If you’re an unpublished writer, what do you post on your website? How do you attract readers?
The first thing you need to do is analyze who are your readers and what do they want to read? Why are they following you? If you’re just starting out, you can control who your audience is by the types of posts you publish on your blog. Do you want other writers to follow you? Maybe you’d like to post critiques or writing articles that show your readers how to improve. Do you want to solely focus on your brand? For example, if you wrote a non-fiction book on how to grow a giant garden, then your posts should reflect all things related to gardening. The same can be done with fiction. If you write paranormal, you can post articles about ghosts, creatures, haunted houses, séances, tarot cards, and all things paranormal. With historicals, you can publish posts about the era in which your characters live.
Some writers have their characters write posts, but not everyone is into that. Unless you’ve read a novel with those characters and have gotten to know them in their own story, it can be hard to get into a fictionalized blog. Although, some do this successfully and have sold books because their blog readers enjoyed the characters so much, they wanted to experience the story through the characters’ eyes.
There are three key elements to building your blog platform. Consistency, frequency, and quality.
Consistency: Pick a theme for your blog and stick with it. If you write about yourself one day, about writing the next, about the news after that, your readers won’t know what to expect, and that’s not always a good thing. This doesn’t mean you can only write about one subject. However, if you’re going to post about different themes, try picking a day of the week for each. I have Monday and Wednesday for writing related posts and Fridays for a nice little distraction. Puzzles. My readers know to expect this. If I decide to change things up, I’ll post a little message to announce the changes.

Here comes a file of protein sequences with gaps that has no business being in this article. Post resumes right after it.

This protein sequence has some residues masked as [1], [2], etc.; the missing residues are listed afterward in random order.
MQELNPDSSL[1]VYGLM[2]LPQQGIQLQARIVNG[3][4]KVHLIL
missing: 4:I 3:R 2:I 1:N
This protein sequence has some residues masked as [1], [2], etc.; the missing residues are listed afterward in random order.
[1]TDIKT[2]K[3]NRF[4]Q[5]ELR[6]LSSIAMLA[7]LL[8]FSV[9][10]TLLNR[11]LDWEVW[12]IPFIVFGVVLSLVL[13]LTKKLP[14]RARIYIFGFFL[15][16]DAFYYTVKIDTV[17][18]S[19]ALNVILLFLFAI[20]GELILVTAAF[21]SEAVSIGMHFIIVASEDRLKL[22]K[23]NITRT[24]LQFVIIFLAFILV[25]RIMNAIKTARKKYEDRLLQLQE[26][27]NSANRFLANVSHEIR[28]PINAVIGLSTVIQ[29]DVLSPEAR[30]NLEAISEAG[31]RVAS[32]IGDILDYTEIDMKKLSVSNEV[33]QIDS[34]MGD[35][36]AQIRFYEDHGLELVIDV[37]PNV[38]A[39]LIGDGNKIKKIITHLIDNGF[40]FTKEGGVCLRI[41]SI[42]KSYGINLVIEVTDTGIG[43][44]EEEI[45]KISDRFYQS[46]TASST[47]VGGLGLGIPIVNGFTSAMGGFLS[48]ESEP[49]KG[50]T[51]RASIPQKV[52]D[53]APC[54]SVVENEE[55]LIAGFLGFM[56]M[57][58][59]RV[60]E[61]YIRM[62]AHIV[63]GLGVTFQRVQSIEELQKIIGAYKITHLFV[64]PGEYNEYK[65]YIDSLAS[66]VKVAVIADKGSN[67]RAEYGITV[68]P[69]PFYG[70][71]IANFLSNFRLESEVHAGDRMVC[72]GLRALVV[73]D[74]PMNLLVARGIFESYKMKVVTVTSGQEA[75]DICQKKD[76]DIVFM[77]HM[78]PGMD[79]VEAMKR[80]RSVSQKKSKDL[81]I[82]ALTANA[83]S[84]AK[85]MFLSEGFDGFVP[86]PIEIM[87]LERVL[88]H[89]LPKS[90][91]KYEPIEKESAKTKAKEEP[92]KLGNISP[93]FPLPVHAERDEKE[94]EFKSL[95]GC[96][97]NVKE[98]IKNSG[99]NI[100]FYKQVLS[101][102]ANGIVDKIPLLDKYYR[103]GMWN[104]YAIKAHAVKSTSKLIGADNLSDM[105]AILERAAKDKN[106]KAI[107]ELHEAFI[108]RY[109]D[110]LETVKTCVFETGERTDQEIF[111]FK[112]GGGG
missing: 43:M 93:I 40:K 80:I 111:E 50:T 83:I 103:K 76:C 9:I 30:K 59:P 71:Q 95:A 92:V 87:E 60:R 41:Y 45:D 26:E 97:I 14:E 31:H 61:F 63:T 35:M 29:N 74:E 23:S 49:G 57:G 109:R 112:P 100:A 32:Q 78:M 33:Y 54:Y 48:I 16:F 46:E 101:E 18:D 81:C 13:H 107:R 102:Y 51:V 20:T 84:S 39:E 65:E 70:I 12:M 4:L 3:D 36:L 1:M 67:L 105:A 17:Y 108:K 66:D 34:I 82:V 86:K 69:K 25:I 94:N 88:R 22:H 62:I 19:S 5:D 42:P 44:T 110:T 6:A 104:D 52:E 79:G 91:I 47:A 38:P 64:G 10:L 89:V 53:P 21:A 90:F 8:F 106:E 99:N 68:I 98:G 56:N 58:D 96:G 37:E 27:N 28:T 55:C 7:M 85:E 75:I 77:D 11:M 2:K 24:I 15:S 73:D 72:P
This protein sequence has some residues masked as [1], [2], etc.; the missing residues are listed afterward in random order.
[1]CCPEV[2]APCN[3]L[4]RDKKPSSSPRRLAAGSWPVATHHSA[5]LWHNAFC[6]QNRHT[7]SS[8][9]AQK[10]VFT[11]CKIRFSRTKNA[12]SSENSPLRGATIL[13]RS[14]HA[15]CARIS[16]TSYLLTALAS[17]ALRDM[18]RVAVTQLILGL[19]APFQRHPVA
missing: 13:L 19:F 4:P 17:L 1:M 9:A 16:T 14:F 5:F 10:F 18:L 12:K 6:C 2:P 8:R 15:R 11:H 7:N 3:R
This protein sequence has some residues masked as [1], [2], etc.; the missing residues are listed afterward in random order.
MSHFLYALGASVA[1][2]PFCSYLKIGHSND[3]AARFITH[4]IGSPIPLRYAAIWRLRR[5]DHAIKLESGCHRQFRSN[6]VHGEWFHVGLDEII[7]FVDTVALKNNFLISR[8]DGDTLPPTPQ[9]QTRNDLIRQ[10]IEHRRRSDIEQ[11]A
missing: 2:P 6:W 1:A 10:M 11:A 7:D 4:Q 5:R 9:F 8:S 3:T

Frequency: If you only post once or twice a month, your readers are going to forget to come back. If you post every day for a week and then disappear for a few weeks, your readers will think you’ve dropped your blog. Come up with a schedule that works for you. This doesn’t have to be seven days a week. Many bloggers find 2-4 times a week is enough as long as you consistently post that often and your readers know when to expect your next post.
Quality: Make sure your posts are interesting. Readers are busy people and many of them don’t care that you weren’t able to have your favorite coffee this morning because your wife finished it off. Or that you had a bad night sleep last night because your husband was snoring. Or that you’re on your way to work. Keep your audience in mind. What do they really want to read about?
You have to figure out what works best for you. I’m a freelance editor, so my strength lies in teaching writers how to improve. When I first started blogging, I posted through Blogger at: http://lynnettelabelle.blogspot.com (Chatterbox Chitchat.) Now that I’ve created an author and an editorial website, I’m also blogging at those sites. At the moment, I’m simply using the same posts, but at some point, this will change. I’m currently focusing on my editorial services, including my new online group course called, “Hook, Line, and Sinker—How to Hook Your Readers and Reel Them In.” However, eventually, I’ll want to focus more on my writing career and brand. At that point, my author website will have its own blog articles related to everything romantic suspense. At least, that’s the plan. If you have a minute, please check out my websites. www.lynnettelabelle.com and http://www.labelleseditorialservices.com Thanks.
Do you have a website other than your blog that you’d like to share?